Communicating on Twitter about environmental topics and Capstone project experiences has become the new norm for Environmental Studies students in Sean McDonald’s three-quarter Capstone Course Series. Some are still skeptical of the power of social media, while others, like Amy Haymond, have taken to it, finding value in the access it gives to myriad environmental leaders and organizations.
During the course’s “topic of the week” Twitter assignment, students were called to find and connect with an expert doing work related to their Capstone, and Amy tagged Conservation Corridor, who then reached out to Amy to provide a student perspective on studying wildlife connectivity.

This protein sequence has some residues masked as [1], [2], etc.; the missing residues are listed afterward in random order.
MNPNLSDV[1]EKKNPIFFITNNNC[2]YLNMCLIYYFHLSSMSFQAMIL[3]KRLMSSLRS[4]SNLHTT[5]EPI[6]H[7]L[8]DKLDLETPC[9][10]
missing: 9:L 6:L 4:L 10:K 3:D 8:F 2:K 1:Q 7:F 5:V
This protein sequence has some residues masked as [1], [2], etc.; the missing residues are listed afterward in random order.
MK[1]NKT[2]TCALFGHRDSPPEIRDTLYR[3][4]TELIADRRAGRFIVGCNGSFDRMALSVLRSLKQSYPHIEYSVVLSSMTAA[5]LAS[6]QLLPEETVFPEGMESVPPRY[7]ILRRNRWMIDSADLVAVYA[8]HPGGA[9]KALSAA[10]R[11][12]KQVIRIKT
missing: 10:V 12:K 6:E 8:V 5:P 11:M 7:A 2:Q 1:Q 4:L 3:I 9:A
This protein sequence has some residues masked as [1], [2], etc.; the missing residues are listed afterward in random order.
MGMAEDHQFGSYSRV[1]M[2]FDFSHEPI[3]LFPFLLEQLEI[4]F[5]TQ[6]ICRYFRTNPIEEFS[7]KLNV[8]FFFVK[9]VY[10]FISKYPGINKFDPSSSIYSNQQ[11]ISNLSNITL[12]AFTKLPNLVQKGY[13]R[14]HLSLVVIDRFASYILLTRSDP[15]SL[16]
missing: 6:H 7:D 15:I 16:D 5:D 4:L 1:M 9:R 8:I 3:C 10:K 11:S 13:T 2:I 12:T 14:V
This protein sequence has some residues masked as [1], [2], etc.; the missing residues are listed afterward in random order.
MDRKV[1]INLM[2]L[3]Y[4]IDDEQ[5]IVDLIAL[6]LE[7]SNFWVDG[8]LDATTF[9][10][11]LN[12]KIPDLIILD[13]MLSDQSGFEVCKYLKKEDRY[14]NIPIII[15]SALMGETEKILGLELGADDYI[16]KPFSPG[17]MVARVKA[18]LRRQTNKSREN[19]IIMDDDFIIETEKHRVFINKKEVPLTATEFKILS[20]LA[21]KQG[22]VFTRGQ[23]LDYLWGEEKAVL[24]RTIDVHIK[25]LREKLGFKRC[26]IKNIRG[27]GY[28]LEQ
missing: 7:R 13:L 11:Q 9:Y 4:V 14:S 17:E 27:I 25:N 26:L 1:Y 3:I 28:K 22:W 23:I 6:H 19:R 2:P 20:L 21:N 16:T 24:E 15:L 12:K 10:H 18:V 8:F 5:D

Conservation Corridor aims to bridge science and the practice of conservation corridors. Amy’s Capstone focuses on the impact of humans on wildlife. Her main research question is:
“Does the implementation of wildlife corridors significantly reduce wildlife-vehicle collisions?”
Ready Amy’s blog post on Conservation Corridor to learn more about her research as she digs into mounds of information and explores the language around conservation corridors and why they are so vital to preserving wildlife.
“Twitter has become a powerful tool for connecting students, such as myself, to experts in the environmental community. I have connected to more people doing the work I want to do later in life because of Twitter than I have any other social media tool.” -Amy